But first, let's catch up on a few recent events.
It's about a property in the Netherlands that backs up to a nature preserve and the images are inspiring.
What I love about this post is that the owners have made the forest in their garden. There are floating runners that allow visitors to walk above the forest floor, and the long lines make the tall Larch trees seem even grander. There is a feeling of "being a guest in the landscape."
"From the living room and the kitchen, you have a poetic view through the big windows into the forest.
The play of vertical gestures is the basis for this design. The viewer’s perspective is steered towards a group of long vertical trunks of Larches.
A composition of horizontal lines and floating boardwalks create a frame which steers the view."
"[There's] no need to limit your Fall into Phenology observations to leaf color and drop. Watch for fall flowers, such as asters, and record first flower, or full flower. Seeds and fruiting abound in the fall months.
All observation reports - whether life-cycle or one-time events - help understand how plants respond to changes in climate and atmosphere.
The goal of this campaign is to collect at least 500 observations from around the country (that's only 10 per state!)."
"I would find it hard to remain in Germany, or even in Europe, now. I would have returned to the scene of my wanderings, to the clear, sunny skies of Australia."
"... tears were in my eyes when I saw ...[the] results of my expedition vanish ... my collection had the great advantage of being almost complete in blossoms, fruit, and seed."
"My dear friend,
You have, no doubt, noticed and regretted my long silence...But you must bear this in mind, my good friend, ... it was not my lot to travel all at my ease... Gladly would I have made drawings of my plants, and noted fully all particulars of the different species which I saw; and how valuable would such memoranda have been... [as] four of my pack-horses having been drowned. Botanical and geological specimens thus abandoned—how disappointing! From four to five thousand plants were thus sacrificed..."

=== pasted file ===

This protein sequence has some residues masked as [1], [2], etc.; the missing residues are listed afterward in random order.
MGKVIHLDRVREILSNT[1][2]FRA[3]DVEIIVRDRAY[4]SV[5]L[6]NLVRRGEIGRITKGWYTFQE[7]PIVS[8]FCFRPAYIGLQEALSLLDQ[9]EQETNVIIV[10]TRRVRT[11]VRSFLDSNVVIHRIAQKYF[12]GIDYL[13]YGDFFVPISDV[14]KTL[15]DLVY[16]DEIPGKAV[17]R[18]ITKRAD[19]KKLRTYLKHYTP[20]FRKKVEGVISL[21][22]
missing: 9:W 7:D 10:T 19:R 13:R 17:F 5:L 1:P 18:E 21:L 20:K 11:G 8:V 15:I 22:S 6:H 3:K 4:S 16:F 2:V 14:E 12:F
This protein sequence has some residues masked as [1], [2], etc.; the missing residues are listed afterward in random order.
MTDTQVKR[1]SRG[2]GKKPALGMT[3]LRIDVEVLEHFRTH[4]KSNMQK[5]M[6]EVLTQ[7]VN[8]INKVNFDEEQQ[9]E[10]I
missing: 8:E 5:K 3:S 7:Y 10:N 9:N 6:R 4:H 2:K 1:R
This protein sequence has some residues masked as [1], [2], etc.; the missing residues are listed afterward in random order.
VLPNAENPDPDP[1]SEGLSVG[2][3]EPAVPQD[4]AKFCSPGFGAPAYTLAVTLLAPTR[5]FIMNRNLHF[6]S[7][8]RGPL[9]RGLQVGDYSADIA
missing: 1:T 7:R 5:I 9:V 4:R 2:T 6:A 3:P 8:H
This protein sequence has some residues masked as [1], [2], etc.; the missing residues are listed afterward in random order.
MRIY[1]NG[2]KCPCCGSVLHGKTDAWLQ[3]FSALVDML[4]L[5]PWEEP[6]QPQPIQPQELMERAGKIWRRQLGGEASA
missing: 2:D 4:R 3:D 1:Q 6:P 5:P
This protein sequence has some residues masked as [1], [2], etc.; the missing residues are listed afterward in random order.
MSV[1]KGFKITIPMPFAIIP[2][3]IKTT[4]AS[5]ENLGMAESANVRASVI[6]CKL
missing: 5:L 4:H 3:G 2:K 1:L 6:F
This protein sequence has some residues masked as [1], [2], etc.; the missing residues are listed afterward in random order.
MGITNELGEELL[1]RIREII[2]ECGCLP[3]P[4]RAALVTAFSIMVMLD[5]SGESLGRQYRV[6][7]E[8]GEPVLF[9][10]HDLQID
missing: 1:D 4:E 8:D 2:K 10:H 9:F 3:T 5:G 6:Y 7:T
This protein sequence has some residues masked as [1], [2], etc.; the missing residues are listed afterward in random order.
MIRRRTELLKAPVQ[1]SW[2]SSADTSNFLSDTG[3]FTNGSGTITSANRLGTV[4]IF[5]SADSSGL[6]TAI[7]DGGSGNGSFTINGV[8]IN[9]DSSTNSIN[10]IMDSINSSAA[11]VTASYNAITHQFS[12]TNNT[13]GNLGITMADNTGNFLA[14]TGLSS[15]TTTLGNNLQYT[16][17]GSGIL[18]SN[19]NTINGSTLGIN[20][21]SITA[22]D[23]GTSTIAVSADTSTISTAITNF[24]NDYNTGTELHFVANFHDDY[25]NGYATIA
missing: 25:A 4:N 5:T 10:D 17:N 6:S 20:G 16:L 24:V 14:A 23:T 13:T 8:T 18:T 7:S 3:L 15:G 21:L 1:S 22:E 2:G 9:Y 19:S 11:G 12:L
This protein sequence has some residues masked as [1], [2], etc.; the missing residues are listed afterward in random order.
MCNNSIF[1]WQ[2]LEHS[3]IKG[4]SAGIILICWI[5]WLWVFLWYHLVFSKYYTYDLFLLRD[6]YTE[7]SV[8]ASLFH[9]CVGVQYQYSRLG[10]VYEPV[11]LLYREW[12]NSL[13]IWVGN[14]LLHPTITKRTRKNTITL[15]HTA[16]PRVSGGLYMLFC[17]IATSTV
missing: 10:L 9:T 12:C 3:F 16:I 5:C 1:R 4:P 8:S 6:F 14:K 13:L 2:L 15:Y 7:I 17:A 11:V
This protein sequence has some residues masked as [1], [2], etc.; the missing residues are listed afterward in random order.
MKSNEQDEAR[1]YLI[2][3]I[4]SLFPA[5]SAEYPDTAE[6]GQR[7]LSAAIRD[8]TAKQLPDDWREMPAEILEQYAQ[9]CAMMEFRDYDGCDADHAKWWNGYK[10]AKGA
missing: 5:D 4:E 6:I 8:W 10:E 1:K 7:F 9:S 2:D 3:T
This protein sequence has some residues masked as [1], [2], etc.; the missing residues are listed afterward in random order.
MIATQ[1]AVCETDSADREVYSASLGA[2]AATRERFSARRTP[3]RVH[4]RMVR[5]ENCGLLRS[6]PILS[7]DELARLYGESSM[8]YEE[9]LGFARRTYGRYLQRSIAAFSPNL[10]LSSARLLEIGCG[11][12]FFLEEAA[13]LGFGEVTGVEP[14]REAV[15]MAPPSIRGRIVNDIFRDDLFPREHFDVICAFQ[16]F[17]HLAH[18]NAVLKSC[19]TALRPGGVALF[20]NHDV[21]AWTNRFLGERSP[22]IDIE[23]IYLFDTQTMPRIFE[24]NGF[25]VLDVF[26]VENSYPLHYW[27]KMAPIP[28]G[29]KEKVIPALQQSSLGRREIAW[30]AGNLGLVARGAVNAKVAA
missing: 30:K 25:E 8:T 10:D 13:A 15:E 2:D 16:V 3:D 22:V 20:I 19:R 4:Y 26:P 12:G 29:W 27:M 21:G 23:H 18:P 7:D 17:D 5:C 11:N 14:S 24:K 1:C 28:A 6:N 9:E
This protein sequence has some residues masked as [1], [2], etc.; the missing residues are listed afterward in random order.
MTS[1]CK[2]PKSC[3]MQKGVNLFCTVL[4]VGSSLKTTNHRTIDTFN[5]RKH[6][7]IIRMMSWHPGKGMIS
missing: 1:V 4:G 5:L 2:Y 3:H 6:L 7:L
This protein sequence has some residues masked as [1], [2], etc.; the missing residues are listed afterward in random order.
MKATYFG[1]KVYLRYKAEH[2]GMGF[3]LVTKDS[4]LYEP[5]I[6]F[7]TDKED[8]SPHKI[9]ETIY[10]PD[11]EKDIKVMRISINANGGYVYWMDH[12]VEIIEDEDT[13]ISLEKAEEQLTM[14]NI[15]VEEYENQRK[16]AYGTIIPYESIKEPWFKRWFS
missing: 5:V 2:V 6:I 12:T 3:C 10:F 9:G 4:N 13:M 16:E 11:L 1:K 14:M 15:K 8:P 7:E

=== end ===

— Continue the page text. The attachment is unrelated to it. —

#OTD Today is the birthday of the lichenologist Annie Lorrain Smith who was born on this day in 1854.
“It is so full of matter that one marvels at the […] author in collecting and arranging the work on the various aspects of [lichens] into critical articles and then weaving these articles together … to form a connected whole, which may be read with pleasure and profit, not only by a lichenologist, but also by a general botanical reader.”
Smith helped found the British Mycological Society and she was also the first female president of that organization.
#OTD Today is the anniversary of the death of François-André Michaux, who died on this day in 1855.
#OTD Today is the birthday of the botanist Bonnie Templeton who was born on this day in 1906.
In 2002, Templeton died at the age of 95. She was a trailblazing female in the field of botany.
"[The] botanist Bonnie Templeton... has published a list of over 20 common weeds which she says are good substitutes for the common, leafy vegetables ordinarily sold in markets.There are wild mustard and wild radish and wild lettuce and wild rhubarb and curly dock, and cheese plant and pigweed.The ice plant is delicious eaten raw, she says, and the bristle leaved nettle is a good substitute for asparagus.Now all of this is pretty blamed important for Newhall folks, because... wild victory gardens are about the only kind of victory garden possible here when the dry season sets in.Maybe we can induce Bonnie to come up here and [give] a class on wild victory gardeners... and point out all of the edible kinds of wild green sass. Or better still, figure out a way of making a salad bowl out of foxtail."
She also wrote a book called The American Flower Garden and also one called Wild Flowers Worth Knowing.
Neltje 's works gave us many beautiful nature quotes.
Here's one about Spring:
"Can words describe the fragrance of the very breath of spring - that delicious commingling of the perfume of arbutus, the odor of pines, and the snow - soaked soil just warming into life. "